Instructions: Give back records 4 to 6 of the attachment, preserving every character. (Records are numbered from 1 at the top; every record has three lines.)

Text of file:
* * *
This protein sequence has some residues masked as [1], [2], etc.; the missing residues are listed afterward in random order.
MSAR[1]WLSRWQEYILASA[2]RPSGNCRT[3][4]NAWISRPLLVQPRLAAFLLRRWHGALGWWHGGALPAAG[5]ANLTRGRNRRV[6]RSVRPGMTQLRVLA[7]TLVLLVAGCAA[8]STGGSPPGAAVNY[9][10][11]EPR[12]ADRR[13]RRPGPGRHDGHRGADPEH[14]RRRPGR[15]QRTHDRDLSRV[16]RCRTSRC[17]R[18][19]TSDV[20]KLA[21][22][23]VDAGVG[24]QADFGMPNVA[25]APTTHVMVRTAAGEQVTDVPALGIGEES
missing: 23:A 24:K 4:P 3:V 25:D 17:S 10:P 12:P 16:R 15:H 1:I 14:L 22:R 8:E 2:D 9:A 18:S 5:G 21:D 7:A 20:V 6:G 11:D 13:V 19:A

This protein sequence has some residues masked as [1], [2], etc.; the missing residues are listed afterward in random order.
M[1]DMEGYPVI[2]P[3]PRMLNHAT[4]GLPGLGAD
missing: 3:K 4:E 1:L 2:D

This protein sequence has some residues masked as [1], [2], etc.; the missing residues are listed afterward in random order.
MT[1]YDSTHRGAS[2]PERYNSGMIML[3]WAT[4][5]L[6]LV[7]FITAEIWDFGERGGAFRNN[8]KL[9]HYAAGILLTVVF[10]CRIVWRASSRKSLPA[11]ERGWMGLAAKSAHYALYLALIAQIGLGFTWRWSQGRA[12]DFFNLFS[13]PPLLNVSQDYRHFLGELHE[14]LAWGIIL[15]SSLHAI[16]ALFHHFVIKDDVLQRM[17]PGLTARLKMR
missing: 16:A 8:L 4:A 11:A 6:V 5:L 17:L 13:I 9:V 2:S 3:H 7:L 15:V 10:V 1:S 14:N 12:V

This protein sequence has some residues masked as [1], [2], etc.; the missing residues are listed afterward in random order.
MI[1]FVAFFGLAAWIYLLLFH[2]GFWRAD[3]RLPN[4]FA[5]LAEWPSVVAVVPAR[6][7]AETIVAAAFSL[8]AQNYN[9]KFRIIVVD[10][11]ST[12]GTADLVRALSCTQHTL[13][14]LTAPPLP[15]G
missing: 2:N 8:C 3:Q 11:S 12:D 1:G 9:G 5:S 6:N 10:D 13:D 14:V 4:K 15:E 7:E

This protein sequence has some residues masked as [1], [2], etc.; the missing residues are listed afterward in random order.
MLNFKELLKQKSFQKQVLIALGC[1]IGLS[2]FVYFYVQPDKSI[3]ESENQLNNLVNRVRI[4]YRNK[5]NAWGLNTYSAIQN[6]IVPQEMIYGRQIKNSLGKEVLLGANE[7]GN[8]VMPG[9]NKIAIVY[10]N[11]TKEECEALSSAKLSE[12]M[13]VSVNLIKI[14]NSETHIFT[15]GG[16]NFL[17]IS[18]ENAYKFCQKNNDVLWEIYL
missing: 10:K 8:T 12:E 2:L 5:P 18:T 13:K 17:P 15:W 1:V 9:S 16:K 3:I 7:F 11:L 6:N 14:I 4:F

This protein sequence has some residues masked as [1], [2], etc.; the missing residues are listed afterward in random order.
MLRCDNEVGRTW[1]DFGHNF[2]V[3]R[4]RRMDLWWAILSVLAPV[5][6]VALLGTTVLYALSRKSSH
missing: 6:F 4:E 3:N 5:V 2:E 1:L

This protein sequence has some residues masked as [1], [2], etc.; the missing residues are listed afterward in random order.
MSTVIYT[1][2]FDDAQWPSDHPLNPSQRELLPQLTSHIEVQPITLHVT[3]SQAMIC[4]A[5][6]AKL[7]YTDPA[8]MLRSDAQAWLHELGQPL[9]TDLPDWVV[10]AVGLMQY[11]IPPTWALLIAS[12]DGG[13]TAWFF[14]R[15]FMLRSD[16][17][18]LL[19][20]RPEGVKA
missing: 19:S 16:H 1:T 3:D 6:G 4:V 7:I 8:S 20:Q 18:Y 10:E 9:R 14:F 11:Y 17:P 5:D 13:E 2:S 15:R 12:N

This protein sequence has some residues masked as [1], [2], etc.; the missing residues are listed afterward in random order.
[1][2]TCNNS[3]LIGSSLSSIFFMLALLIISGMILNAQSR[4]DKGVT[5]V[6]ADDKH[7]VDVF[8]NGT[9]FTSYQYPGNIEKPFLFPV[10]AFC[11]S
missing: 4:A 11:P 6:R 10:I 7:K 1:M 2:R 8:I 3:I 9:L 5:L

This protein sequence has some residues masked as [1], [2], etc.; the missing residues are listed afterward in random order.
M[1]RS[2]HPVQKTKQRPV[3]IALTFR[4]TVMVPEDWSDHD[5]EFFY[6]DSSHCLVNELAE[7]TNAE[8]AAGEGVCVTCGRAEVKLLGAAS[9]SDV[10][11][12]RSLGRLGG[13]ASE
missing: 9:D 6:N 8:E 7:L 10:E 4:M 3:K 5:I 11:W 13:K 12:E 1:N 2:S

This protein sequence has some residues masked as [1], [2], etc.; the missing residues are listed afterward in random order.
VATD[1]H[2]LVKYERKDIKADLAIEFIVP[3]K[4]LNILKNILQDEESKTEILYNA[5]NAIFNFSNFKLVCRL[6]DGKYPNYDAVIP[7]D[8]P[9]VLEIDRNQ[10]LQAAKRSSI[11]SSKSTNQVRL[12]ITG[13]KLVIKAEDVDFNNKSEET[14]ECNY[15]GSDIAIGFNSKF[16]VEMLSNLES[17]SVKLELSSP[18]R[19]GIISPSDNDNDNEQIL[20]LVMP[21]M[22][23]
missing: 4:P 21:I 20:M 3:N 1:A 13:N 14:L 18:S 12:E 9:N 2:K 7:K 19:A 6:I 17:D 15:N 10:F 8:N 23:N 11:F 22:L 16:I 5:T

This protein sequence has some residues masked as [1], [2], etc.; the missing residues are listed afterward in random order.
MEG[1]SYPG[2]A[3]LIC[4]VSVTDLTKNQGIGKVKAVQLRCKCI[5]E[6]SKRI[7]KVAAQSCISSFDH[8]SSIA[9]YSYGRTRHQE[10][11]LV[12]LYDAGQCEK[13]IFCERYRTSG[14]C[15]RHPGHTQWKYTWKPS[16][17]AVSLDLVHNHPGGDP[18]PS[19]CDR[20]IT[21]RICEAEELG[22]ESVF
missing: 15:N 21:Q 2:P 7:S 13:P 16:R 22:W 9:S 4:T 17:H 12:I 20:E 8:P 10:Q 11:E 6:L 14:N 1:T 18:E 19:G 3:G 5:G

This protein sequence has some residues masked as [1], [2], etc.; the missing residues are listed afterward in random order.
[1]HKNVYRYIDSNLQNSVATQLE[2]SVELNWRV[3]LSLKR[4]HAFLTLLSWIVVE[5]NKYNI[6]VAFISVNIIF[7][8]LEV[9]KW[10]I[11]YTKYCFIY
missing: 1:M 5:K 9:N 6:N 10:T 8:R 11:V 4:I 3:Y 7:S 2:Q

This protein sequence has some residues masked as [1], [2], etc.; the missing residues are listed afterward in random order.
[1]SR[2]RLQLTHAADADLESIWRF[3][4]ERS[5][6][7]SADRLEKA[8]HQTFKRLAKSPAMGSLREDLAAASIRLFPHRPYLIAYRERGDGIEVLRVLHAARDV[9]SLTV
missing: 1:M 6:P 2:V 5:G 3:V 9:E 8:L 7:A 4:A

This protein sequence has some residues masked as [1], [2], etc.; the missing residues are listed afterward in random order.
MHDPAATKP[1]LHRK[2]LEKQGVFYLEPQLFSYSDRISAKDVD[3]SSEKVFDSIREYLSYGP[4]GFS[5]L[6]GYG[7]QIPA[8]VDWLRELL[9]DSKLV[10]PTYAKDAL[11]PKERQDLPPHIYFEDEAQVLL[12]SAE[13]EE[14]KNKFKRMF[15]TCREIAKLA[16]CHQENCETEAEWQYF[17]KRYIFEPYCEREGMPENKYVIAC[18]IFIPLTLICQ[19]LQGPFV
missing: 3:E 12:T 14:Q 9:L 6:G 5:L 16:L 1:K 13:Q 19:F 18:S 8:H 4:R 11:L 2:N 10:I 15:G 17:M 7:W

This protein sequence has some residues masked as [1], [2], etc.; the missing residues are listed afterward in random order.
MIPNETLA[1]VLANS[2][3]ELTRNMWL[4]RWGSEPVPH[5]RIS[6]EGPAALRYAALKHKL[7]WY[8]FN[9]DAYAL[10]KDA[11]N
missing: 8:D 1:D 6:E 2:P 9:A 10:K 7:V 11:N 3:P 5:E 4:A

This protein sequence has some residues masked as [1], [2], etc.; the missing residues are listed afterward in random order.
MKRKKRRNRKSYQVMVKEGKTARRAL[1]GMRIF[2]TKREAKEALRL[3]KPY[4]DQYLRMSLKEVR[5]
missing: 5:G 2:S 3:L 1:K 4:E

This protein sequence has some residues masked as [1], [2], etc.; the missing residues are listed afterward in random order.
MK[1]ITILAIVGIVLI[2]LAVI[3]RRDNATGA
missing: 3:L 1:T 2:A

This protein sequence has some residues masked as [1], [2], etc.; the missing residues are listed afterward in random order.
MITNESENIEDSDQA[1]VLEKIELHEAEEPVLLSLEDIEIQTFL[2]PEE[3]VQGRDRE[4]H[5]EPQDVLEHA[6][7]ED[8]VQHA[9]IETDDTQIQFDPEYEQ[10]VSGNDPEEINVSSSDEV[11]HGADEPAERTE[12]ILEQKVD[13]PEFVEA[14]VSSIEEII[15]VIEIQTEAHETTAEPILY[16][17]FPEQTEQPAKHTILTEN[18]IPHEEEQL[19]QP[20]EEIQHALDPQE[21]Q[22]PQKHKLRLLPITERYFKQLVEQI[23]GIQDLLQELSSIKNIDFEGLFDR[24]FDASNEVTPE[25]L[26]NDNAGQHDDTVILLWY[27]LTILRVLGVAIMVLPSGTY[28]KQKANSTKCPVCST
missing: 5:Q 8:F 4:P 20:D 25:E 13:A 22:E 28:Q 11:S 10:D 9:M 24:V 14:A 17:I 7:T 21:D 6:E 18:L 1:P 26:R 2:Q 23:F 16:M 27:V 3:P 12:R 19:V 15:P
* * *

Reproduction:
This protein sequence has some residues masked as [1], [2], etc.; the missing residues are listed afterward in random order.
MI[1]FVAFFGLAAWIYLLLFH[2]GFWRAD[3]RLPN[4]FA[5]LAEWPSVVAVVPAR[6][7]AETIVAAAFSL[8]AQNYN[9]KFRIIVVD[10][11]ST[12]GTADLVRALSCTQHTL[13][14]LTAPPLP[15]G
missing: 2:N 8:C 3:Q 11:S 12:D 1:G 9:G 5:S 6:N 10:D 13:D 14:V 4:K 15:E 7:E

This protein sequence has some residues masked as [1], [2], etc.; the missing residues are listed afterward in random order.
MLNFKELLKQKSFQKQVLIALGC[1]IGLS[2]FVYFYVQPDKSI[3]ESENQLNNLVNRVRI[4]YRNK[5]NAWGLNTYSAIQN[6]IVPQEMIYGRQIKNSLGKEVLLGANE[7]GN[8]VMPG[9]NKIAIVY[10]N[11]TKEECEALSSAKLSE[12]M[13]VSVNLIKI[14]NSETHIFT[15]GG[16]NFL[17]IS[18]ENAYKFCQKNNDVLWEIYL
missing: 10:K 8:T 12:E 2:L 5:P 18:T 13:K 17:P 15:W 1:V 9:S 16:K 3:I 7:F 11:L 6:N 14:I 4:F

This protein sequence has some residues masked as [1], [2], etc.; the missing residues are listed afterward in random order.
MLRCDNEVGRTW[1]DFGHNF[2]V[3]R[4]RRMDLWWAILSVLAPV[5][6]VALLGTTVLYALSRKSSH
missing: 6:F 4:E 3:N 5:V 2:E 1:L